Rules of signing your card

The disqualification of Michelle Wie on the weekend has created quite a stir. In short, for those who didn’t hear about it, Michelle Wie turned her card in to the scorer’s tent on Friday after her round. She left the roped off area defining the scorers tent before signing her card and was disqualified after her round on Saturday for it. There’s some big arguments going on greens, in bars and on blogs. The main discussion points are:
  1. Michelle Wie was silly to make such a mistake and the rules are the rules.
  2. Why did it take a day (after she’d got within a stroke of the lead!) to be disqualified?
  3. It was a mistake, not cheating and therefore the penalty is harsh.
  4. The rule saying you must sign your card before leaving the scorers tent is ridiculous.
  5. The rule saying you must sign your card is antiquated and should be removed from the game.

I must have read 50 or so different views on this and was beginning to wonder whether I even need to write mine. A discussion with other golfers the other night raised these points:

  • It’s a relic of when golf was an amateur sport only. These days in professional golf surely you saying you got a 5, and your marker agreeing should be enough. It’s all on TV anyway.
  • No other sport makes you sign for your own score or call your own penalties.
It’s a big talking point and Aussie Golfer is leaning more towards point 4 above but I suppose in a game where honesty rules and is fundamental to the spirit of the sport there must be some measures in place to punish those who don’t appreciate this. Michelle Wie’s situation highlights there’s a problem with this rule and it’s punishment as she was in no way cheating or even attempting to cheat. Her score, game or state of mind was in no way advantaged by what she did.

And just as a reminder for you all, here’s rule 6.6a and b:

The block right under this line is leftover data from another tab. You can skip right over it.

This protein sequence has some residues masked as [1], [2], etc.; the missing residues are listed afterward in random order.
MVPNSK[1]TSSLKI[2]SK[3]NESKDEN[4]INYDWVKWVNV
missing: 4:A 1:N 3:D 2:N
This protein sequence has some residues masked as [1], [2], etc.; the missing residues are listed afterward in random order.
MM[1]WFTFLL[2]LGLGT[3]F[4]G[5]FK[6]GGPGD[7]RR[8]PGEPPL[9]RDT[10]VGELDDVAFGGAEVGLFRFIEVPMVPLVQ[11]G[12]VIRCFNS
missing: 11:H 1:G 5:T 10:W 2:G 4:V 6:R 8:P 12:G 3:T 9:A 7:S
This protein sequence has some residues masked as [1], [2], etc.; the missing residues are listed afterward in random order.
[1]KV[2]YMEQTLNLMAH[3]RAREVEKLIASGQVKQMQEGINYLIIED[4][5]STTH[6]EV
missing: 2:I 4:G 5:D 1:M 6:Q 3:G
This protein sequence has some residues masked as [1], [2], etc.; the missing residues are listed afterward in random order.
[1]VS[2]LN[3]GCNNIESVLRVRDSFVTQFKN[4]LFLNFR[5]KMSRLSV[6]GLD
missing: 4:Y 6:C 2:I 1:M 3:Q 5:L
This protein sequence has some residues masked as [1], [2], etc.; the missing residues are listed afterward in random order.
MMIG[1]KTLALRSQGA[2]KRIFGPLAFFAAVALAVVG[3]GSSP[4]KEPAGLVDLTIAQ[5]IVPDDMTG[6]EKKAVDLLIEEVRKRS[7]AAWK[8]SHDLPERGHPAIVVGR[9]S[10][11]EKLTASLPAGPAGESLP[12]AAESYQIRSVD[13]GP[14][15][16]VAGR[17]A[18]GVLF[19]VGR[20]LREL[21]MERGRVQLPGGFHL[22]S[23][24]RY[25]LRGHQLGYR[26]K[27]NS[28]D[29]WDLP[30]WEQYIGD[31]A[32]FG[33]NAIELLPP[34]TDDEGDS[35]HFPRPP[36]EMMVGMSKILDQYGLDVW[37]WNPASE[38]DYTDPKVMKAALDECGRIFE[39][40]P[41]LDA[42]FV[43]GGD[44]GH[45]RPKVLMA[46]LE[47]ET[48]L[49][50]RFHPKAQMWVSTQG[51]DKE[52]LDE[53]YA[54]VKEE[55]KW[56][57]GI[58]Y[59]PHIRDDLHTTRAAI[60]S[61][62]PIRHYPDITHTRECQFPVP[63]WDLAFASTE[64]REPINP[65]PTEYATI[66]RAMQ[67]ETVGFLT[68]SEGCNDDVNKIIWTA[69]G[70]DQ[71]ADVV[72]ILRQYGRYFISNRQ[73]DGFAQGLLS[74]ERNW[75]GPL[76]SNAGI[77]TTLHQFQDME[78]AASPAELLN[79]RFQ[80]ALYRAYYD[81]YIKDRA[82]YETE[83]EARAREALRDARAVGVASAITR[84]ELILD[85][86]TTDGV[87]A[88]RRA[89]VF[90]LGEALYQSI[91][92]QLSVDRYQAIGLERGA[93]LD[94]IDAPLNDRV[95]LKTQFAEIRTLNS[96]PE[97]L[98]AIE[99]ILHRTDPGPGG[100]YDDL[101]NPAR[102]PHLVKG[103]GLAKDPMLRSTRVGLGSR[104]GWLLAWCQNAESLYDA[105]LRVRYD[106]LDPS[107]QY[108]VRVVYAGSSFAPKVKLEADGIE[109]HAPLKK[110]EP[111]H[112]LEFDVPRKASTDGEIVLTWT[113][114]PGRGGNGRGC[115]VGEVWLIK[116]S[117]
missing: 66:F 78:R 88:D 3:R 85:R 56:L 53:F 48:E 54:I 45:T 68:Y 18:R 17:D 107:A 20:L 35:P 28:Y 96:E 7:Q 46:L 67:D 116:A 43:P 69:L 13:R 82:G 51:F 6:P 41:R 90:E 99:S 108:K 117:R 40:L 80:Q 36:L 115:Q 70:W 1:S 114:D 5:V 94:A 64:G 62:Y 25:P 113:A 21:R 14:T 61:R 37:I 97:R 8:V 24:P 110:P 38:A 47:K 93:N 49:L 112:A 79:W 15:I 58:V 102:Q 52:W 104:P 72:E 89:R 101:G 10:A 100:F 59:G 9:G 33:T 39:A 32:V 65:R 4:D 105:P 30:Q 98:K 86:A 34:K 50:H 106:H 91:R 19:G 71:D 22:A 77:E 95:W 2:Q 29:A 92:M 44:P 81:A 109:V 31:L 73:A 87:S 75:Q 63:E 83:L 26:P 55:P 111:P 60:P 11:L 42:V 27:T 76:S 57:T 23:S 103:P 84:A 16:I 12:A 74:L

a. Recording Scores
After each hole the marker should check the score with the competitor and record it. On completion of the round the marker must sign the score card and hand it to the competitor. If more than one marker records the scores, each must sign for the part for which he is responsible.
b. Signing and Returning Score Card
After completion of the round, the competitor should check his score for each hole and settle any doubtful points with the Committee. He must ensure that the marker or markers have signed the score card, sign the score card himself and return it to the Committee as soon as possible.

4 thoughts on “Rules of signing your card

  • What I don’t get is how easy it is to sign a card? How can you forget?

    To me it seems like clocking off at work after you’ve done a shift. My glorious days at Coles Supermarkets always ended with me punching in my code to sign off. If I didn’t, I didn’t get paid. Simple really.

    If there is a procedure to follow, you follow it. This has caused a few players to get disqualified over the years and she should know that.

  • Piers you are correct in that it is not really asking that much for players to abide by a few simple rules at the end of each round. That said what purpose does it serve in the modern game. Should the all blacks and wallabies have to all sign to confirm the score at the end of a match. Secondly are we not at the point now where technology means that there are numerous options available .

  • Is it wrong to sign card before hitting off

  • Whilst score cards should be signed by the marker and player, the penalty on the player for not doing so seems very harsh. Rather than disqualification it seems to me a 2 stroke penalty is fairer; always providing the score is correctly recorded.


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